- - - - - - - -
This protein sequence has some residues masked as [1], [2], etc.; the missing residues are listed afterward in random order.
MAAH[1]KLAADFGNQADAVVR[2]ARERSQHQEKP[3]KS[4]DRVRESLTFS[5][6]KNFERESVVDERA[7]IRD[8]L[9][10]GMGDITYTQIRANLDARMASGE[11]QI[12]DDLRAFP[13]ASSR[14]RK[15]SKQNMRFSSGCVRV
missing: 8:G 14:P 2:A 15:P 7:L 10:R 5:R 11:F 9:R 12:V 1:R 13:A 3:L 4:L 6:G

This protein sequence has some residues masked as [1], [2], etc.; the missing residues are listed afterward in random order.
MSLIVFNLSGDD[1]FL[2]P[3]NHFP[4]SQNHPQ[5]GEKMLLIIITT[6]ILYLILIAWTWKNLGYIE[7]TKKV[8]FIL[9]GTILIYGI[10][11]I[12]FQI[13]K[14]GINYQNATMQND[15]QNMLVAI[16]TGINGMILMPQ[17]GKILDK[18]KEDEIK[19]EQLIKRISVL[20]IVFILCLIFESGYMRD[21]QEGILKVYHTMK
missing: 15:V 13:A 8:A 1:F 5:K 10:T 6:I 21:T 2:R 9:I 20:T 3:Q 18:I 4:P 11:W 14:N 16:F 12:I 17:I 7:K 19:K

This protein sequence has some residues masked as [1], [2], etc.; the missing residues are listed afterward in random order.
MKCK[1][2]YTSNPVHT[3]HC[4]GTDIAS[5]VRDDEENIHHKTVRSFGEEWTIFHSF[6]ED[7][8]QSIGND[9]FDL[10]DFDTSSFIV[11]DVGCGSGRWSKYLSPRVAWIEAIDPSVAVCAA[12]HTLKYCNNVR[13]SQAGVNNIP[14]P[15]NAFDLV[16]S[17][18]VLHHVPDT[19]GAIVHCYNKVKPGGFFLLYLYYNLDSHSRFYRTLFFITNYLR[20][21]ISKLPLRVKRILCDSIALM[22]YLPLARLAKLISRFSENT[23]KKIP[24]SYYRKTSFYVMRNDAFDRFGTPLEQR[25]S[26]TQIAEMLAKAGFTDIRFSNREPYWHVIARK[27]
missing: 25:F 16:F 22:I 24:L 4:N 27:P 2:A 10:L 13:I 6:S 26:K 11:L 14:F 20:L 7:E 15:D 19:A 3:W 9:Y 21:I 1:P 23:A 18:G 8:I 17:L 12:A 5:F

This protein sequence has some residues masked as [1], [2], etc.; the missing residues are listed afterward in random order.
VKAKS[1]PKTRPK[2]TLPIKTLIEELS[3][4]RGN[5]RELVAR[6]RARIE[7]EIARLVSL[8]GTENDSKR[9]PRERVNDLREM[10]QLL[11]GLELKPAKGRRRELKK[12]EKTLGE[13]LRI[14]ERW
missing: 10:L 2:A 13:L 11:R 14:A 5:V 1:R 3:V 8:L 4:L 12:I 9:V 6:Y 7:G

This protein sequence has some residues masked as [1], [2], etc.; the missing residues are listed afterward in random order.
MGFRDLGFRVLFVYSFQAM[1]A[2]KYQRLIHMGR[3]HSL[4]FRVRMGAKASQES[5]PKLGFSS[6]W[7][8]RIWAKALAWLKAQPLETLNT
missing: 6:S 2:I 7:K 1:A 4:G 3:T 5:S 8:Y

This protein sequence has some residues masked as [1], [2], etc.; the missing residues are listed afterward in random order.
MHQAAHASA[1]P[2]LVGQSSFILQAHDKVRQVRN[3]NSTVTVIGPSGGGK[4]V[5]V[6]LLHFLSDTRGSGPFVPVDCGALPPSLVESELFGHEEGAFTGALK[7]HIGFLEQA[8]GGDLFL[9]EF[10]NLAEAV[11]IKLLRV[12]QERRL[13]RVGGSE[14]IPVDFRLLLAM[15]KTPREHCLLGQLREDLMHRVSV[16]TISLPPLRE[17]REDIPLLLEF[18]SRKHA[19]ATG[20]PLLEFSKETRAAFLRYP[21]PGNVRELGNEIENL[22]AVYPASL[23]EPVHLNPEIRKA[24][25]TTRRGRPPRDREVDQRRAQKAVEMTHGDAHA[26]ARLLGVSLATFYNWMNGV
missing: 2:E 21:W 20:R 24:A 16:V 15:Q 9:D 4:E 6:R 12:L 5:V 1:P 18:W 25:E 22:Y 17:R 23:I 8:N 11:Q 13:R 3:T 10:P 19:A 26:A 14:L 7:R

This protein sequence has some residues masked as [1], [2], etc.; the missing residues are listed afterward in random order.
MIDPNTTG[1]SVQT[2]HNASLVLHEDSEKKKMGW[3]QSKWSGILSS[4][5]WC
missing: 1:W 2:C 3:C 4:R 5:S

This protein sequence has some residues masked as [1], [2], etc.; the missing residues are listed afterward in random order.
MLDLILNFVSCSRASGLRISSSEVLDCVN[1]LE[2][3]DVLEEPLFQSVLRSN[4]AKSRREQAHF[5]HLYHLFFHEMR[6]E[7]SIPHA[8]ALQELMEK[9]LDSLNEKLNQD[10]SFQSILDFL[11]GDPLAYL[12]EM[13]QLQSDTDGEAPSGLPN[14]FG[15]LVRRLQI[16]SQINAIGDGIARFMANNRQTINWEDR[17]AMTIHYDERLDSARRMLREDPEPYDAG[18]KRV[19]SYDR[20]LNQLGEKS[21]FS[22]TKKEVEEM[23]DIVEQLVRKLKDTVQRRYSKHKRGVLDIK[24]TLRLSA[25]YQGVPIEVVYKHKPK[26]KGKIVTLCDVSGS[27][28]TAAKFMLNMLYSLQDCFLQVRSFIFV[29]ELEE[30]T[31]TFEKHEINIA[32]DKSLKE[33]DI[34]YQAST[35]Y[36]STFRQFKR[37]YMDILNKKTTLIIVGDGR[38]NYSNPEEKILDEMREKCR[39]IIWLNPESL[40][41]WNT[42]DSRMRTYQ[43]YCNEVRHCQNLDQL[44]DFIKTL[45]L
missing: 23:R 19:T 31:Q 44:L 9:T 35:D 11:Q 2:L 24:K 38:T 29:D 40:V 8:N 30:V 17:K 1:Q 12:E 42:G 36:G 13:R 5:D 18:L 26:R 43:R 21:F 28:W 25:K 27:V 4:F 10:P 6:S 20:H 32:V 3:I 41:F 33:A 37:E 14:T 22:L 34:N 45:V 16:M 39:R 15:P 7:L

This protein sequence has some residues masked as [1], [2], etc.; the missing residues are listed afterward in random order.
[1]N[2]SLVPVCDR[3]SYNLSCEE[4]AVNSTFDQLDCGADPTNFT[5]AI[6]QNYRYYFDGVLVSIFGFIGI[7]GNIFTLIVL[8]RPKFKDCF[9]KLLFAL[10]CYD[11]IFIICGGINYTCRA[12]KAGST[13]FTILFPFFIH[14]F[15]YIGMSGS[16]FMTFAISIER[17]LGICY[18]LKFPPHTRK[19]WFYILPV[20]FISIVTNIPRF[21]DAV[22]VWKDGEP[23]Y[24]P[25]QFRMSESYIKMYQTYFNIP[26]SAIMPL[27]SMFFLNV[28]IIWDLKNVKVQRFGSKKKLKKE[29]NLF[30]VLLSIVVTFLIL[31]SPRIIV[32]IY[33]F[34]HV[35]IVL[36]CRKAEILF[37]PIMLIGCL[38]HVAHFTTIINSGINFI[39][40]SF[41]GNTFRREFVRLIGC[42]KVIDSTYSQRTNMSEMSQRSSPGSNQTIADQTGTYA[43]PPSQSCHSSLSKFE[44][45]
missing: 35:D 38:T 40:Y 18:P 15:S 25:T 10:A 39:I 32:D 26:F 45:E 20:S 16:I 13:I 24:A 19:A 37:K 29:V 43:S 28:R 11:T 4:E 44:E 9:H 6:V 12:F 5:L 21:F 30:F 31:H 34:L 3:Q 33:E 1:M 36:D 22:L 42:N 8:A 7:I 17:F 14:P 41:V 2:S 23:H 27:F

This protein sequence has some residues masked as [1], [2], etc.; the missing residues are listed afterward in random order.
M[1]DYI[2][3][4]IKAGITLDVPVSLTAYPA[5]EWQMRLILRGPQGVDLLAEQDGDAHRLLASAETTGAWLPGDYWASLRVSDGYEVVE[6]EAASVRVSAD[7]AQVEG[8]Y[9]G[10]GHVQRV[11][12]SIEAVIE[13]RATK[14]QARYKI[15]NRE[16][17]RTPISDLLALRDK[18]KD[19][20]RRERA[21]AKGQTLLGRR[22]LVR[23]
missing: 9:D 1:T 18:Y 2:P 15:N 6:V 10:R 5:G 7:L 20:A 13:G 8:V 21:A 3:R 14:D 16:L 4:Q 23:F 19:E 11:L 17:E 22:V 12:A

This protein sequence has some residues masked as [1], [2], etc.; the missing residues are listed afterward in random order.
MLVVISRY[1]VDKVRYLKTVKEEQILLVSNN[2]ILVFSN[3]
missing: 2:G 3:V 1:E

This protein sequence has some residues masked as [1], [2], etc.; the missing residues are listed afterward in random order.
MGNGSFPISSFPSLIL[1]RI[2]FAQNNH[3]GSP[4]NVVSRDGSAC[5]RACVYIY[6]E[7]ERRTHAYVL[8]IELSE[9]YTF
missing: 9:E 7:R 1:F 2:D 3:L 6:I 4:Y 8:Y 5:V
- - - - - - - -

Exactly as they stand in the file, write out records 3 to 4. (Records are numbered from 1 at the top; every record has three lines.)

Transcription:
This protein sequence has some residues masked as [1], [2], etc.; the missing residues are listed afterward in random order.
MKCK[1][2]YTSNPVHT[3]HC[4]GTDIAS[5]VRDDEENIHHKTVRSFGEEWTIFHSF[6]ED[7][8]QSIGND[9]FDL[10]DFDTSSFIV[11]DVGCGSGRWSKYLSPRVAWIEAIDPSVAVCAA[12]HTLKYCNNVR[13]SQAGVNNIP[14]P[15]NAFDLV[16]S[17][18]VLHHVPDT[19]GAIVHCYNKVKPGGFFLLYLYYNLDSHSRFYRTLFFITNYLR[20][21]ISKLPLRVKRILCDSIALM[22]YLPLARLAKLISRFSENT[23]KKIP[24]SYYRKTSFYVMRNDAFDRFGTPLEQR[25]S[26]TQIAEMLAKAGFTDIRFSNREPYWHVIARK[27]
missing: 25:F 16:F 22:I 24:L 4:N 27:P 2:A 10:L 13:I 6:S 26:K 11:L 14:F 20:L 7:E 15:D 19:A 3:W 9:Y 21:I 1:P 23:A 18:G 8:I 17:L 12:A 5:F

This protein sequence has some residues masked as [1], [2], etc.; the missing residues are listed afterward in random order.
VKAKS[1]PKTRPK[2]TLPIKTLIEELS[3][4]RGN[5]RELVAR[6]RARIE[7]EIARLVSL[8]GTENDSKR[9]PRERVNDLREM[10]QLL[11]GLELKPAKGRRRELKK[12]EKTLGE[13]LRI[14]ERW
missing: 10:L 2:A 13:L 11:R 14:A 5:V 1:R 3:V 8:L 4:L 12:I 9:V 6:Y 7:G